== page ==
Case Western Reserve, Cleveland Museum of Art present plans for interim public green space on jointly owned development site
Property would be open for community use until long-term plans determined
Nearly two years after Case Western Reserve University and the Cleveland Museum of Art launched their collaboration on the Nord Family Greenway, the institutions are partnering on another public landscape effort—this one just across the street from the greenway.
Representatives of both organizations will present plans to a city design review committee this morning, April 19, for a 4.2-acre parcel previously part of the campus of the Cleveland Institute of Art (CIA). Dubbed East Bell Commons, the project represents an interim measure to be in place while the two organizations continue to consider the property’s best long-term use.
Located at the corner of East Boulevard and Bellflower Road, the project is just north of the greenway. It also has the same designer, Sasaki Associates.
“We recognize that this space has exceptional potential for a creative, collaborative effort that significantly advances our decades-long academic partnership with the Cleveland Museum of Art,” said Barbara R. Snyder, president of Case Western Reserve University. “We want to take the time necessary to consider the many exciting possibilities, and also give the site a positive public purpose while we explore long-term options.”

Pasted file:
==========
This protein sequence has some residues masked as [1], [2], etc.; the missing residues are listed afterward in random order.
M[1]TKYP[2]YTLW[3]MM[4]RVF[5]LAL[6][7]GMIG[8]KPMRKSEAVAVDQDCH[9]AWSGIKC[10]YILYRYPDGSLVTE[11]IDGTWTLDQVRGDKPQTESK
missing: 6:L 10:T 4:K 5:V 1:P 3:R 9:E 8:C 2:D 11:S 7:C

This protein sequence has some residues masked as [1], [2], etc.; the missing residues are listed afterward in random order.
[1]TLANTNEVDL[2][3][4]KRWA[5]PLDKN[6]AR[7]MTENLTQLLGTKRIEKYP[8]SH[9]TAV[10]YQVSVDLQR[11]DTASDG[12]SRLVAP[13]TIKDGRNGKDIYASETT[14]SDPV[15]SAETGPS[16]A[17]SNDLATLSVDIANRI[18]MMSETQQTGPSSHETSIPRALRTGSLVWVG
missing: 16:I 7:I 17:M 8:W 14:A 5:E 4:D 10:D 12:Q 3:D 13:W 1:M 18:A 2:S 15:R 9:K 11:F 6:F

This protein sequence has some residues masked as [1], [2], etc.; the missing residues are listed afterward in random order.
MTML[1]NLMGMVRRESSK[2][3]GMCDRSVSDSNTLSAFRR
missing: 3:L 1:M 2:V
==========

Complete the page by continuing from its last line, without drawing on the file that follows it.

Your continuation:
Sasaki’s proposal envisions an “outdoor living room or public patio” that appeals to a broad audience including students, faculty, staff, museum patrons and staff, visitors to University Circle institutions and businesses and residents of nearby neighborhoods. It will include amenities such as walking paths, lighting, seating and patio areas intended to create an inviting space for socializing, as well as staging areas for one-time and recurring events and public programs.
“East Bell Commons will provide a locus for collaborative programming and community enjoyment as we make plans for the long term. The location of the property and its proximity to both the museum and the university present unique opportunities for deepening and expanding our multifaceted partnership,” said William Griswold, director of the Cleveland Museum of Art.
The university and museum purchased the property in 2015, as the art institute was completing its consolidation into a single location on the eastern end of Uptown. Since then, the two institutions determined that the CIA building now on the site is not suitable for reuse; early this year, they convened a joint task force to explore other possibilities.
If the Euclid Corridor Design Review Committee endorses the proposal today, the Cleveland Planning Commission will consider the project at its meeting Friday, April 20. Once the proposal completes the approval process, the project would be put out to bid. Its first step will be demolition of the vacant CIA building.
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